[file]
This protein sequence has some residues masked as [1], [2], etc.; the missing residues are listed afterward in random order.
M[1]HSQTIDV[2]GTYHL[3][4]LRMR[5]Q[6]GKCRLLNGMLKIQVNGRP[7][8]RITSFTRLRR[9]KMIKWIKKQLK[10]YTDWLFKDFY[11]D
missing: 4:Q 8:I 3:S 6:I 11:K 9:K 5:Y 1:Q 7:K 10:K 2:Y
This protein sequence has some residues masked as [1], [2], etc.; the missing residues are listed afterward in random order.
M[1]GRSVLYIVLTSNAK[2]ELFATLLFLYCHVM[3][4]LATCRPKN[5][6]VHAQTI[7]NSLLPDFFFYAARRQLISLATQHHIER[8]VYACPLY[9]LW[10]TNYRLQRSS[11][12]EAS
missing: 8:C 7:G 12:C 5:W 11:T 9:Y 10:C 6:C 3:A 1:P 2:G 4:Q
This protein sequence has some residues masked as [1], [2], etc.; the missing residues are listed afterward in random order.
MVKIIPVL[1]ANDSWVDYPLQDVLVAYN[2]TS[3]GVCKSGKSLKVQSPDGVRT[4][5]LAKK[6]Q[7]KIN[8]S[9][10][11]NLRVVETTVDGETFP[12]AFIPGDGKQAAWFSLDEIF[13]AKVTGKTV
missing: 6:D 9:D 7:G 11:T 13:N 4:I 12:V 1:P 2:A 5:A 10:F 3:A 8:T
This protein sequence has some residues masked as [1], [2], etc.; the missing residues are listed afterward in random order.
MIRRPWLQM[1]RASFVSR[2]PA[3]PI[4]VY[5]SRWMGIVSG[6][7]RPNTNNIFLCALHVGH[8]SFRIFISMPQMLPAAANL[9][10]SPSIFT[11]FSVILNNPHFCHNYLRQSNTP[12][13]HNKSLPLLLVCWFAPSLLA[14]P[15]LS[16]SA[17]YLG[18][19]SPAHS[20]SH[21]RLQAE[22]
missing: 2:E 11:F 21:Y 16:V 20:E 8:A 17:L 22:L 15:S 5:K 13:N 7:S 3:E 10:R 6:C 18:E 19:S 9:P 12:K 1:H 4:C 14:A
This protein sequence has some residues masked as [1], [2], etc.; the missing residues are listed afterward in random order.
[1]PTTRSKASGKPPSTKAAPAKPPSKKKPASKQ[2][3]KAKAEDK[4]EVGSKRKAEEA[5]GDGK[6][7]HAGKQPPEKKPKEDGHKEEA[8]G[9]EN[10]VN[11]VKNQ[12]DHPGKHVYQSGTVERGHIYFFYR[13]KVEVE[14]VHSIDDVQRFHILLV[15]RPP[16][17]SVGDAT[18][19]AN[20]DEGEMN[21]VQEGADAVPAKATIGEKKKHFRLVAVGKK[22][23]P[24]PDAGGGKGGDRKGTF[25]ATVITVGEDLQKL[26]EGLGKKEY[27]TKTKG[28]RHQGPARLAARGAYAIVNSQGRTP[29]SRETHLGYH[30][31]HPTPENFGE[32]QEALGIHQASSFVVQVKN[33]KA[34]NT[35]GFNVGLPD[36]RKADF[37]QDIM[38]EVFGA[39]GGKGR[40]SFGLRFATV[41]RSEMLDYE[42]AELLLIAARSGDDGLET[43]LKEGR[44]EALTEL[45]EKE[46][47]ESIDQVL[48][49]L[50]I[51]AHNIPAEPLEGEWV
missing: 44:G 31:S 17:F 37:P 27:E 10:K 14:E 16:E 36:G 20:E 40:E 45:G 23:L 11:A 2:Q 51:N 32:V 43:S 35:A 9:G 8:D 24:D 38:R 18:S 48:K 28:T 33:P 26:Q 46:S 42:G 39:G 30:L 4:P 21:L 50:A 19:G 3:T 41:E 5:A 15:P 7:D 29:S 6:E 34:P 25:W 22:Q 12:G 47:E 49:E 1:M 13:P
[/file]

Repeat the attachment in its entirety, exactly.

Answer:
This protein sequence has some residues masked as [1], [2], etc.; the missing residues are listed afterward in random order.
M[1]HSQTIDV[2]GTYHL[3][4]LRMR[5]Q[6]GKCRLLNGMLKIQVNGRP[7][8]RITSFTRLRR[9]KMIKWIKKQLK[10]YTDWLFKDFY[11]D
missing: 4:Q 8:I 3:S 6:I 11:K 9:K 5:Y 1:Q 7:K 10:K 2:Y
This protein sequence has some residues masked as [1], [2], etc.; the missing residues are listed afterward in random order.
M[1]GRSVLYIVLTSNAK[2]ELFATLLFLYCHVM[3][4]LATCRPKN[5][6]VHAQTI[7]NSLLPDFFFYAARRQLISLATQHHIER[8]VYACPLY[9]LW[10]TNYRLQRSS[11][12]EAS
missing: 8:C 7:G 12:C 5:W 11:T 9:Y 10:C 6:C 3:A 1:P 2:G 4:Q
This protein sequence has some residues masked as [1], [2], etc.; the missing residues are listed afterward in random order.
MVKIIPVL[1]ANDSWVDYPLQDVLVAYN[2]TS[3]GVCKSGKSLKVQSPDGVRT[4][5]LAKK[6]Q[7]KIN[8]S[9][10][11]NLRVVETTVDGETFP[12]AFIPGDGKQAAWFSLDEIF[13]AKVTGKTV
missing: 6:D 9:D 7:G 11:T 13:N 4:I 12:V 1:P 2:A 5:A 10:F 3:A 8:T
This protein sequence has some residues masked as [1], [2], etc.; the missing residues are listed afterward in random order.
MIRRPWLQM[1]RASFVSR[2]PA[3]PI[4]VY[5]SRWMGIVSG[6][7]RPNTNNIFLCALHVGH[8]SFRIFISMPQMLPAAANL[9][10]SPSIFT[11]FSVILNNPHFCHNYLRQSNTP[12][13]HNKSLPLLLVCWFAPSLLA[14]P[15]LS[16]SA[17]YLG[18][19]SPAHS[20]SH[21]RLQAE[22]
missing: 2:E 11:F 21:Y 16:V 20:E 8:A 17:L 22:L 15:S 5:K 13:N 7:S 3:E 10:R 6:C 18:E 19:S 9:P 12:K 1:H 4:C 14:A
This protein sequence has some residues masked as [1], [2], etc.; the missing residues are listed afterward in random order.
[1]PTTRSKASGKPPSTKAAPAKPPSKKKPASKQ[2][3]KAKAEDK[4]EVGSKRKAEEA[5]GDGK[6][7]HAGKQPPEKKPKEDGHKEEA[8]G[9]EN[10]VN[11]VKNQ[12]DHPGKHVYQSGTVERGHIYFFYR[13]KVEVE[14]VHSIDDVQRFHILLV[15]RPP[16][17]SVGDAT[18][19]AN[20]DEGEMN[21]VQEGADAVPAKATIGEKKKHFRLVAVGKK[22][23]P[24]PDAGGGKGGDRKGTF[25]ATVITVGEDLQKL[26]EGLGKKEY[27]TKTKG[28]RHQGPARLAARGAYAIVNSQGRTP[29]SRETHLGYH[30][31]HPTPENFGE[32]QEALGIHQASSFVVQVKN[33]KA[34]NT[35]GFNVGLPD[36]RKADF[37]QDIM[38]EVFGA[39]GGKGR[40]SFGLRFATV[41]RSEMLDYE[42]AELLLIAARSGDDGLET[43]LKEGR[44]EALTEL[45]EKE[46][47]ESIDQVL[48][49]L[50]I[51]AHNIPAEPLEGEWV
missing: 44:G 31:S 17:F 37:P 27:E 10:K 14:E 16:E 36:G 20:E 40:E 45:G 23:L 11:A 2:Q 51:N 32:V 43:S 35:A 9:G 8:D 24:D 38:R 18:S 48:K 28:T 33:P 26:Q 46:S 42:G 39:G 30:L 4:P 21:L 50:A 19:G 3:T 41:E 5:A 15:P 7:D 29:S 6:E 34:P 25:W 22:Q 12:G 47:E 49:E 1:M 13:P